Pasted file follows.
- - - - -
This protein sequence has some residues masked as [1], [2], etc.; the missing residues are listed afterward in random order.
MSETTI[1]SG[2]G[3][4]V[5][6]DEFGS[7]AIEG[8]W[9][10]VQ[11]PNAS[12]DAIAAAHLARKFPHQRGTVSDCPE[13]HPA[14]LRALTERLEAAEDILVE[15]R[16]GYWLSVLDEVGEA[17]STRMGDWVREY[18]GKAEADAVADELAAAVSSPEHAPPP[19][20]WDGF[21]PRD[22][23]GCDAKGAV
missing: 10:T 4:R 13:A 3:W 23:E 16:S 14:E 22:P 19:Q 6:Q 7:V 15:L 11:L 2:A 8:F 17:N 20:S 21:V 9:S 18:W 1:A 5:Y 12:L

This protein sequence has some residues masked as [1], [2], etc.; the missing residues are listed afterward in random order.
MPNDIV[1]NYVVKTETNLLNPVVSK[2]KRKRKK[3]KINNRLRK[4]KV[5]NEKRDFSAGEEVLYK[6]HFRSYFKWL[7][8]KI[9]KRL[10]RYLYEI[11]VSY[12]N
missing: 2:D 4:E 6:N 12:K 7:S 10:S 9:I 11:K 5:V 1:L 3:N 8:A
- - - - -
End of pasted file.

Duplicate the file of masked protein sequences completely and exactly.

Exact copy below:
This protein sequence has some residues masked as [1], [2], etc.; the missing residues are listed afterward in random order.
MSETTI[1]SG[2]G[3][4]V[5][6]DEFGS[7]AIEG[8]W[9][10]VQ[11]PNAS[12]DAIAAAHLARKFPHQRGTVSDCPE[13]HPA[14]LRALTERLEAAEDILVE[15]R[16]GYWLSVLDEVGEA[17]STRMGDWVREY[18]GKAEADAVADELAAAVSSPEHAPPP[19][20]WDGF[21]PRD[22][23]GCDAKGAV
missing: 10:T 4:R 13:A 3:W 23:E 16:S 14:E 22:P 19:Q 6:Q 7:V 15:L 11:L 2:A 8:F 17:N 20:S 21:V 9:S 18:W 1:A 5:Y 12:L

This protein sequence has some residues masked as [1], [2], etc.; the missing residues are listed afterward in random order.
MPNDIV[1]NYVVKTETNLLNPVVSK[2]KRKRKK[3]KINNRLRK[4]KV[5]NEKRDFSAGEEVLYK[6]HFRSYFKWL[7][8]KI[9]KRL[10]RYLYEI[11]VSY[12]N
missing: 2:D 4:E 6:N 12:K 7:S 10:S 9:I 11:K 5:V 1:L 3:N 8:A